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Welcome to BNA Online, the leading source of life history information for North American breeding birds. This free, courtesy preview is just the first of 14 articles that provide detailed life history information including Distribution, Migration, Habitat, Food Habits, Sounds, Behavior and Breeding. Written by acknowledged experts on each species, there is also a comprehensive bibliography of published research on the species.
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This secretive bird, the second smallest of North American rails, may be more abundant than encounters would indicate. It is extremely difficult to observe because, like other rails, it prefers to run or hide instead of flying and commonly moves beneath procumbent vegetation. Sprunt’s (1970: 197) description is revealing: “the Yellow Rail is much more like a small mammal than a bird. It slips silently through the grasses like a phantom, barely keeping out of the way of one’s feet. The observer may be within inches of the birds and yet never catch a glimpse of them.”
The male’s call during the breeding season, given most frequently after complete darkness, is a unique metallic 5-note call, click-click, click-click-click, easily imitated by tapping two stones together. Individual birds respond to such imitations, often approaching closely enough to be captured.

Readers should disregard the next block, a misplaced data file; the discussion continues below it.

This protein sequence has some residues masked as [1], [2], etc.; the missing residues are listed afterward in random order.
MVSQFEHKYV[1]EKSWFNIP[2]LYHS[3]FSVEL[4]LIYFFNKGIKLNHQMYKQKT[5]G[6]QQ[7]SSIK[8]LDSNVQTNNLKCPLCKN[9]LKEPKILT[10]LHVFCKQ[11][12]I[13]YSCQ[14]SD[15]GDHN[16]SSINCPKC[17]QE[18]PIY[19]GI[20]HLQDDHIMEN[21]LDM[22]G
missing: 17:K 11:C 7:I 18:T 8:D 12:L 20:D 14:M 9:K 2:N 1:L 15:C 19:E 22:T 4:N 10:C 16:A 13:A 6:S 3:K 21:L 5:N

This species is widely distributed in the United States and Canada, chiefly east of the Rocky Mountains. Within the breeding range, however, its presence is quite local. Breeders generally inhabit fresh- and brackish-water marshes, preferring the higher (drier) margins. In autumn this rail is found in varied habitats such as hay fields, grain fields, and wet meadows, as well as in interior and coastal marshlands. Its principal foods are snails, other aquatic invertebrates, and seeds. The Yellow Rail, not legal game in any state or province, is listed as Threatened or Endangered in some states and as Vulnerable in Quebec. Vernacular names include Yellow Crake and Clicker.
Two subspecies are recognized in North America: Coturnicops noveboracensis noveboracensis of Canada and the United States, and C. n. goldmani, known only from the state of México, Mexico.